CROUPOUS (FIBRINOUS) PNEUMONIA Croupous pneumonia constitutes a typical cyclic disease, well known to every layman by the term "inflammation of the lungs." On account of the regular participation of the pleura it is also called pleura pneumonia, and on account of the nature of its appearance primary, genuine pneumonia. Less properly, the disease is designated as lobar pneumonia since bronchopneumonia also appears in a lobar form in addition to a number of other acute pulmonic inflammations having a different etiology (partly streptocoeci and staphyloc.oeci), and which also often deviate in their clinical course by typhoid symptoms, by angina, prolonged eourse, termination by lysis, tendency to abscesses, and gangrene. It is justly desirable to separate these forms of pneu monia as atypical pneuntonias from the eroupous variety (Aufrecht), and in the future we will certainly also learn to differentiate them more readily clinically.
Etiology.—Croupous pneumonia is an infectious disease, a fact which has been made absolutely certain by the researches of Frankel and Weichselbaurn. Its cause is the Frankcl-Weichselbanin diplococcus pnennionitc (often merely called pneumococeus), which in the majority of eases of typical croupous pneumonia is found in great numbers in the lungs, often in pure culture, frequently also with strepto-, staphylo coeci, Friedlander's and colon bacilli. The pneunmeoccus is also regularly found in the complicating diseases of croupous pneumonia, in pleurisy, pericarditis, peritonitis, meningitis, otitis, arthritis, and osteomyelitis. Moreover, all these affections may also be called forth apparently pri marily by the pneumococcus. Often it may also be demonstrated by proper methods in the blood of patients suffering from pneumonia, (23 per cent. of CaSe,,, SellOttlellier). In pneumonia, the pneumococcus is frequently found in the peritoneal cavity without peritoneal symp toms (Stooss). Besides the pneumococcus, but much more rarely-, the Friedlander pneumonia bacillus may also produce the picture of a croupous pneumonia, perhaps also the streptococeus mucosus.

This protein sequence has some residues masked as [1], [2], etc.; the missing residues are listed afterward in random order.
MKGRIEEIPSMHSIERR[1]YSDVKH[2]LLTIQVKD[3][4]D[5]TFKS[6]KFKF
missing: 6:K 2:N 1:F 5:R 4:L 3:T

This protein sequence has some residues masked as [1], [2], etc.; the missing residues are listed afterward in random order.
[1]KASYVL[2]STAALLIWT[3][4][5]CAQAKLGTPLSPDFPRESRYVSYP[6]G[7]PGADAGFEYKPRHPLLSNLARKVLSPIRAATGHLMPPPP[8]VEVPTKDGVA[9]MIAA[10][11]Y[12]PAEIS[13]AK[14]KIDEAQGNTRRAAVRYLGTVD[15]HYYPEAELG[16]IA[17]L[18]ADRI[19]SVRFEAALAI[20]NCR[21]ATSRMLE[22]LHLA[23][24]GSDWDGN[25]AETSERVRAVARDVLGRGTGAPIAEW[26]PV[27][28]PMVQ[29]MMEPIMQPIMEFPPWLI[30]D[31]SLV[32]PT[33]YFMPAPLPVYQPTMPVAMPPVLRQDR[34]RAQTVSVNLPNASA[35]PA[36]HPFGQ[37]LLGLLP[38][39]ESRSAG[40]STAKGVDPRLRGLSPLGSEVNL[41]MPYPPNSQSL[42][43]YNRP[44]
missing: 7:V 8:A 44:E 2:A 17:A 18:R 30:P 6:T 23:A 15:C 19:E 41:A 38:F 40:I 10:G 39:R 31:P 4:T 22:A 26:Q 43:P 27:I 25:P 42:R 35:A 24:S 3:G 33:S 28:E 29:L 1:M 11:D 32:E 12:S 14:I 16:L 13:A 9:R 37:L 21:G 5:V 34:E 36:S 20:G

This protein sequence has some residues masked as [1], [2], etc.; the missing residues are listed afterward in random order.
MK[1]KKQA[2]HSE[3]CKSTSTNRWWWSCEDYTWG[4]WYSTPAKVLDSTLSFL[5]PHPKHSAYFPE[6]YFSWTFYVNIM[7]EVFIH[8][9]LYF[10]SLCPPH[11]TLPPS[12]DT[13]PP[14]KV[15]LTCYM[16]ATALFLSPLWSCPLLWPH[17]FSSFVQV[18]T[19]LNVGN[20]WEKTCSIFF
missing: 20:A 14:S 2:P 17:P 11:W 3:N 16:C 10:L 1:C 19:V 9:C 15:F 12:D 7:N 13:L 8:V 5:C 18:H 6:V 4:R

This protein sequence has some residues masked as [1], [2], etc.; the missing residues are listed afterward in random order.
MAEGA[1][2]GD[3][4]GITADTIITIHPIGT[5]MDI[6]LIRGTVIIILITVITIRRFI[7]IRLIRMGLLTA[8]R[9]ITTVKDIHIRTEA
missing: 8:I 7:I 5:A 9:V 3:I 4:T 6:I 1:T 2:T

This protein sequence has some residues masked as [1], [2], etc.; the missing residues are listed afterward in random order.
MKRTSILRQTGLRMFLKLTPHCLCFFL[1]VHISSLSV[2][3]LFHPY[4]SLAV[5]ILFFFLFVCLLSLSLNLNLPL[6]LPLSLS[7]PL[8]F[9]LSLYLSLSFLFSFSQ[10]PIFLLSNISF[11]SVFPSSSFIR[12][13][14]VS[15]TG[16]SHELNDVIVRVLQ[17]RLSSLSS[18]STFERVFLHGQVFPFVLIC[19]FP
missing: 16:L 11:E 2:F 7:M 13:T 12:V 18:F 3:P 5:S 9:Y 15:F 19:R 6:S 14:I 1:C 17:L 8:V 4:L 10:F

The Frankel pneumococcus, a slender, oval, often lance-shaped, pointed coccus, appears mostly as a diploeoccus, at times arranged in rows of 4-6, and is surrounded by- a capsule (without it in the culture).
It is found in large numbers in the affected portions of the lungs, as well as in the sputum of pneumonia patients; less numerous but very fre quently in the nose, pharynx, and bronchi of healthy individuals. It stains readily with aniline colors, according to Gram. It grows only at the temperature of the blood in the culture (agar-agar, blood serum). For authentication, rabbits are inocculated, which rapidly- die from sepsis.
While at the present time croupous pneumonia is generally re garded as a bacterial infectious disease, nevertheless it is certain that in the developing of the same, the predisposing causes, which formerly were solely held responsible, play a very- important part. Duerek has shown by experiment on animals, that for the development of pneu monia. a definite traumatism is necessary; inhalation of dust, or more particularly a cold. In children we also not infrequently see a pneu monia develop in the course of a severe cold. under the influence of which the domiciled pneumococei may develop undisturbed. Duerck found pneumococci twelve times in thirteen healthy children. For the development of pneumonia, therefore, no new infection is at all required.
This relationship also explains without any trouble the development of pneumonia as the result of an injury (blow on the chest), which has been observed from time to time (also by myself), and in which the period of incubation is only of a few hours' duration.
The seasons of the year exert a marked influence on the frequency. Everywhere in Middle Europe the maximum number of cases is found in the spring, the minimum in the fall (see Fig. 81). Besides the injurious changes of temperature during the spring, the lasting impairment of the respiratory organs during the winter is principally responsible. During the spring of the year, there is an accumulation of cases, appearing al most epidemically as the result of grippe. Epidemic and endemic occur rence is also seen at other times. Jiirgensen straightway designates pneutnonia as a "house-disease." Pneumonia very frequently occurs secondarily in grippe; less fre quently in measles, typhoid, and other infectious diseases.